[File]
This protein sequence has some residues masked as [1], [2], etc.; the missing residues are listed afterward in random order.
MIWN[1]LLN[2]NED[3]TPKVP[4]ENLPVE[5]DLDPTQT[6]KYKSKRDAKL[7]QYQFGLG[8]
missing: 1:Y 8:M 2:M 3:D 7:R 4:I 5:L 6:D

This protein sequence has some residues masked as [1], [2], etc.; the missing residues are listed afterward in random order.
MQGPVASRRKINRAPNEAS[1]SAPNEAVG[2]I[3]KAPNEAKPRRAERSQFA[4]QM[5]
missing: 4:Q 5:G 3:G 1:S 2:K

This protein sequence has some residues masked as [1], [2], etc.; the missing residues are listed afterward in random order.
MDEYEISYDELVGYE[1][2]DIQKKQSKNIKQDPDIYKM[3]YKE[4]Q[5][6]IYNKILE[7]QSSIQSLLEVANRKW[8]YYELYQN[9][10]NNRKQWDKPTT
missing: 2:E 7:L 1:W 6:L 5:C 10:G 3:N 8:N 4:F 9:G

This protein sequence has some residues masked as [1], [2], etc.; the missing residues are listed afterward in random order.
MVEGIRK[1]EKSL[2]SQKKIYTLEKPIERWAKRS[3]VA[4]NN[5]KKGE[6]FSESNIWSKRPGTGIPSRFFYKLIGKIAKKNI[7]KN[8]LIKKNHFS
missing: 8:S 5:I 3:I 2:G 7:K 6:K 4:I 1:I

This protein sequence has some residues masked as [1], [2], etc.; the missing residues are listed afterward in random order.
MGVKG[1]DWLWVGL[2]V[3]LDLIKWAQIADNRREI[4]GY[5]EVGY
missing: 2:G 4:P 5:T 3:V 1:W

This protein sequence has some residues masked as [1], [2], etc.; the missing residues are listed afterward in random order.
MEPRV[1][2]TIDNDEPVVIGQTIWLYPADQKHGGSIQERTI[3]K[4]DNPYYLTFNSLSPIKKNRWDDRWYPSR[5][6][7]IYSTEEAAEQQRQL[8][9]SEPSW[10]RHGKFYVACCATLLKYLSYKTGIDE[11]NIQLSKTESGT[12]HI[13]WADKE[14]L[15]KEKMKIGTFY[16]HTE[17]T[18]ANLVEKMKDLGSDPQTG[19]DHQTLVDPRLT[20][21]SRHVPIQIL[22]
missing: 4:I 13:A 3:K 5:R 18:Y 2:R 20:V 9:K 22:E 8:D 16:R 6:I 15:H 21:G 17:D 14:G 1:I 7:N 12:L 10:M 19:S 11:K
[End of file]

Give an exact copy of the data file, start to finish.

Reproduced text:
This protein sequence has some residues masked as [1], [2], etc.; the missing residues are listed afterward in random order.
MIWN[1]LLN[2]NED[3]TPKVP[4]ENLPVE[5]DLDPTQT[6]KYKSKRDAKL[7]QYQFGLG[8]
missing: 1:Y 8:M 2:M 3:D 7:R 4:I 5:L 6:D

This protein sequence has some residues masked as [1], [2], etc.; the missing residues are listed afterward in random order.
MQGPVASRRKINRAPNEAS[1]SAPNEAVG[2]I[3]KAPNEAKPRRAERSQFA[4]QM[5]
missing: 4:Q 5:G 3:G 1:S 2:K

This protein sequence has some residues masked as [1], [2], etc.; the missing residues are listed afterward in random order.
MDEYEISYDELVGYE[1][2]DIQKKQSKNIKQDPDIYKM[3]YKE[4]Q[5][6]IYNKILE[7]QSSIQSLLEVANRKW[8]YYELYQN[9][10]NNRKQWDKPTT
missing: 2:E 7:L 1:W 6:L 5:C 10:G 3:N 8:N 4:F 9:G

This protein sequence has some residues masked as [1], [2], etc.; the missing residues are listed afterward in random order.
MVEGIRK[1]EKSL[2]SQKKIYTLEKPIERWAKRS[3]VA[4]NN[5]KKGE[6]FSESNIWSKRPGTGIPSRFFYKLIGKIAKKNI[7]KN[8]LIKKNHFS
missing: 8:S 5:I 3:I 2:G 7:K 6:K 4:I 1:I

This protein sequence has some residues masked as [1], [2], etc.; the missing residues are listed afterward in random order.
MGVKG[1]DWLWVGL[2]V[3]LDLIKWAQIADNRREI[4]GY[5]EVGY
missing: 2:G 4:P 5:T 3:V 1:W

This protein sequence has some residues masked as [1], [2], etc.; the missing residues are listed afterward in random order.
MEPRV[1][2]TIDNDEPVVIGQTIWLYPADQKHGGSIQERTI[3]K[4]DNPYYLTFNSLSPIKKNRWDDRWYPSR[5][6][7]IYSTEEAAEQQRQL[8][9]SEPSW[10]RHGKFYVACCATLLKYLSYKTGIDE[11]NIQLSKTESGT[12]HI[13]WADKE[14]L[15]KEKMKIGTFY[16]HTE[17]T[18]ANLVEKMKDLGSDPQTG[19]DHQTLVDPRLT[20][21]SRHVPIQIL[22]
missing: 4:I 13:A 3:K 5:R 18:Y 2:R 20:V 9:K 22:E 8:D 16:R 6:I 15:H 21:G 17:D 14:G 1:I 7:N 12:L 10:M 19:S 11:K